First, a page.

I am trying to move my file to another system which is located in some other place, with this command:

rsync -avrz  src destination

It works fine. But what I need is to put this command in shell script and run it like:

#! /bin/sh
rsync -avrz  srcfilelocation destination

When it runs, it asks for the destination system password. I know that password and give it manually.

Now I have decided to assign the password to an environment variable, like pswd="destination system password". I need my shell script to read the password from this variable. How can I write a script to do this?


You don't need to worry about passwords when you can use something called Public Key Infrastructure.

This is a method of using public and private keys to authenticate a user. You store a copy of your private key, and the other server has a copy of your public key. When you log in, they have a little conversation with each other which confirms the public and private keys match so you can log in without entering a password.

This is as secure as anything as long as you don't share your private key with anyone!

To set this up is really simple.

On source machine, run ssh-keygen. You can accept all the defaults, that'll be enough for this purpose. It'll generate your private (id_rsa) and public(id_rsa.pub) keys in your ~/.ssh folder.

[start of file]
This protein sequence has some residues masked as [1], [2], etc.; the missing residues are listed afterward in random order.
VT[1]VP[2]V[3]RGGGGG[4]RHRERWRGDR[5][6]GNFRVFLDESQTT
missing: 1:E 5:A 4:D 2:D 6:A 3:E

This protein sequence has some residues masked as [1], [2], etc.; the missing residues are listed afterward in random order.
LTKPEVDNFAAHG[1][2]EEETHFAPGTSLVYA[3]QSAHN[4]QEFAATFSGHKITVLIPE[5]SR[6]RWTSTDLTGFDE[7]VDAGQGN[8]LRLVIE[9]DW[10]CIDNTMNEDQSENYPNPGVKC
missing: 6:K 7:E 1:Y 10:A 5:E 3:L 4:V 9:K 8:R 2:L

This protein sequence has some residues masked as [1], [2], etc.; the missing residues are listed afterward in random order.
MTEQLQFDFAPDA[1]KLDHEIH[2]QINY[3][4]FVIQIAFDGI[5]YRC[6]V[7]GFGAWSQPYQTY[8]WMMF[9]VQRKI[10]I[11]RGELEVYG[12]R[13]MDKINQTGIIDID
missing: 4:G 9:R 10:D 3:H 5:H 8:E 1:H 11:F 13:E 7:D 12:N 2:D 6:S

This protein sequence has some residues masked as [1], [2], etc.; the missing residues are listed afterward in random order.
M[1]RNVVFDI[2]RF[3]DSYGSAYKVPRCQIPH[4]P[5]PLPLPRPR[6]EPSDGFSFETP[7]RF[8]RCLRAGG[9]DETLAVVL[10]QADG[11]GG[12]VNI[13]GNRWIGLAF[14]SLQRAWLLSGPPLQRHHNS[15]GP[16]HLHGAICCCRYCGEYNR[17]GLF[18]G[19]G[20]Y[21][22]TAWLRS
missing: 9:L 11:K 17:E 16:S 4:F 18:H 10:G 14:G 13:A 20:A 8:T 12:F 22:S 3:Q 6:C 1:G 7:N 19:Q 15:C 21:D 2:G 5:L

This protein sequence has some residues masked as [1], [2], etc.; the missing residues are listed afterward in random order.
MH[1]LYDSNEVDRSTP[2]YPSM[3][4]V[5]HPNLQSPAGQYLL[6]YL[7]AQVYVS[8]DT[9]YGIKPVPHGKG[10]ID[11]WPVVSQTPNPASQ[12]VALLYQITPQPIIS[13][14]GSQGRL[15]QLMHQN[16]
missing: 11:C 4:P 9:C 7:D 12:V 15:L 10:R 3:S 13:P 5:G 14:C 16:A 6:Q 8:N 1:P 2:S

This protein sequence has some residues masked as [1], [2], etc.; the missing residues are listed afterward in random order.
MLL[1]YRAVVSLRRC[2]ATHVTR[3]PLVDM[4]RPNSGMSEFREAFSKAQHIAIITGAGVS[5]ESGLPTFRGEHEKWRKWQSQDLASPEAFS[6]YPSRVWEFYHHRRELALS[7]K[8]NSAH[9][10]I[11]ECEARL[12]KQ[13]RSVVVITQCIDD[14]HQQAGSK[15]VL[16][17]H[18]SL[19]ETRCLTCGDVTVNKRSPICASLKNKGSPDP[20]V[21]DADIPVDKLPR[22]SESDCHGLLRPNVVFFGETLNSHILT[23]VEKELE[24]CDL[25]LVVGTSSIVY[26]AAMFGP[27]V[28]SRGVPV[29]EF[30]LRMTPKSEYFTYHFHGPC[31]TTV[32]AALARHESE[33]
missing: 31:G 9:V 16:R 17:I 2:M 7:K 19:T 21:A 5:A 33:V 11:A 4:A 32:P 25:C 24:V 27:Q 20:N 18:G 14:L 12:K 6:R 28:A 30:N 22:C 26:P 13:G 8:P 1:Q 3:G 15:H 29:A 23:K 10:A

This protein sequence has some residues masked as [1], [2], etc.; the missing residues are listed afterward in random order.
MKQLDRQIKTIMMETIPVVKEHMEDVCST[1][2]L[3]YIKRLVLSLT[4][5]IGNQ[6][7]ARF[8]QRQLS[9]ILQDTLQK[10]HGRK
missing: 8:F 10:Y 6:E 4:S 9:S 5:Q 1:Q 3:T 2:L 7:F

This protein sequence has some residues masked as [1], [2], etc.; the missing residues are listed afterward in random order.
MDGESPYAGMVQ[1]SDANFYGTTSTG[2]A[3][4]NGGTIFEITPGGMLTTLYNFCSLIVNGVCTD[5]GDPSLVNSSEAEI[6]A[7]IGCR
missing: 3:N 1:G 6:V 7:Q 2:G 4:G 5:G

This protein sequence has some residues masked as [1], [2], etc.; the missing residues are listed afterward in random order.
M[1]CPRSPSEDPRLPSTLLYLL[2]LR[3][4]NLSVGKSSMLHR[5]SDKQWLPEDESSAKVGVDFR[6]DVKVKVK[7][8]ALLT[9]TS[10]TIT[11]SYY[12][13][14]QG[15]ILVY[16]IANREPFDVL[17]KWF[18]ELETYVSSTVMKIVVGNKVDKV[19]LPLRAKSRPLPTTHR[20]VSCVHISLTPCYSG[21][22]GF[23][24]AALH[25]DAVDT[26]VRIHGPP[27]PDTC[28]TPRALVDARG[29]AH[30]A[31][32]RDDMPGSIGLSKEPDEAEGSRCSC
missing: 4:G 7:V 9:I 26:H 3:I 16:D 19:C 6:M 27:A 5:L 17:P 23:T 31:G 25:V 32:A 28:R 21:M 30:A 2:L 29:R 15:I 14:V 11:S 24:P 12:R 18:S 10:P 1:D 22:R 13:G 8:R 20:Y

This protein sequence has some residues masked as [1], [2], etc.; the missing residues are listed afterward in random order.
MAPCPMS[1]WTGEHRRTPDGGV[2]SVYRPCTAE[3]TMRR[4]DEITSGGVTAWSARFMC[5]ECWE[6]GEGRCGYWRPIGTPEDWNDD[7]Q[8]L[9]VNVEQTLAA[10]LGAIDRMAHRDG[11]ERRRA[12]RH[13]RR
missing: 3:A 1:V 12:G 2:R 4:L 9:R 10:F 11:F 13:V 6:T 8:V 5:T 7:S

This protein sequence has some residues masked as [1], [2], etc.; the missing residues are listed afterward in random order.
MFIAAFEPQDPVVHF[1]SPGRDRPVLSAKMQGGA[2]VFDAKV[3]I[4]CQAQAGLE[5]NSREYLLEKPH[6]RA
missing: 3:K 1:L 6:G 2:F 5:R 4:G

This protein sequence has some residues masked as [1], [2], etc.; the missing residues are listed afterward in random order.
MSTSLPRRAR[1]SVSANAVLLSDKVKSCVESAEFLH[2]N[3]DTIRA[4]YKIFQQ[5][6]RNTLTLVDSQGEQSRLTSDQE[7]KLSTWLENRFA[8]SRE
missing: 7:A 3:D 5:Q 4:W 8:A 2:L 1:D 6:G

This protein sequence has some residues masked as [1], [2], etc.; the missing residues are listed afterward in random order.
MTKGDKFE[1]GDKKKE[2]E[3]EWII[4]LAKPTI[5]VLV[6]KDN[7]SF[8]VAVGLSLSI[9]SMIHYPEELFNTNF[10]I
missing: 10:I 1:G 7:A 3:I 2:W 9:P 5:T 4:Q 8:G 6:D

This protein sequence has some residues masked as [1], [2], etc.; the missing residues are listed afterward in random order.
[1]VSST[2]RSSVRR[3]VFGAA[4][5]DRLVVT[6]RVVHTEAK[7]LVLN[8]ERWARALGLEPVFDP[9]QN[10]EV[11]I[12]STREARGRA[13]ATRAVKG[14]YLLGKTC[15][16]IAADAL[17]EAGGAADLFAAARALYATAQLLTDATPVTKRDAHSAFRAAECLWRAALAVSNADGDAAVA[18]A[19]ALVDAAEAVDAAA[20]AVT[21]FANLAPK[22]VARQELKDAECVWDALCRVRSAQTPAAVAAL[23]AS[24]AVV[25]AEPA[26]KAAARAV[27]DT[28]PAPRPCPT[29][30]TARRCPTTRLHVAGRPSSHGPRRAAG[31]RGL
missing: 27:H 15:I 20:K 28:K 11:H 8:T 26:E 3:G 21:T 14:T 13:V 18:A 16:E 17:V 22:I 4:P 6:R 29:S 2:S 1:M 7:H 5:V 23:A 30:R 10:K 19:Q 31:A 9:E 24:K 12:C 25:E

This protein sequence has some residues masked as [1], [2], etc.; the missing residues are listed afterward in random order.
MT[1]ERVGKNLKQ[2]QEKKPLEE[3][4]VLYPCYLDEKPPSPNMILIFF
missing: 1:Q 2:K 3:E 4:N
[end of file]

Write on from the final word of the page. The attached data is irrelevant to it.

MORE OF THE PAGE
Now you want to get the public key on the server, which is easy too.

From the source pc, run ssh-copy-id username@servername.

This will place a copy of id_rsa.pub's content in the server's ~/.ssh/authorized_keys.

Now if you ssh from the source to the destination you will get in without requiring a password.

How does this affect rsync I hear you ask? Rsync uses ssh!

Please remember: NEVER GIVE OUT YOUR PRIVATE KEY (id_rsa) or someone can pretend to be you.

  • Its not work in my ubuntu 10.04 system. After did all the above steps, since it ask password. – Viswa Jul 10 '12 at 14:14

I do recommend using PKI/SSH keys over doing this but if you need to you can set an environment variable like so:

export RSYNC_PASSWORD="yourPasswordHere"

Please note that this does have some potential security implications and will only be available in the current session.

To add this to a user's session by default:

echo 'export RSYNC_PASSWORD="yourPasswordHere"' >> ~/.bashrc

Alternatively, you can use a password file to store your password. Please note that the password is in plain text, so you should take steps to protect it.

echo "yourPasswordHere" > yourPasswordFile.txt
rsync -avrz --password-file yourPasswordFile.txt src dest

Your Answer

By clicking “Post Your Answer”, you agree to our terms of service, privacy policy and cookie policy

Not the answer you're looking for? Browse other questions tagged or ask your own question.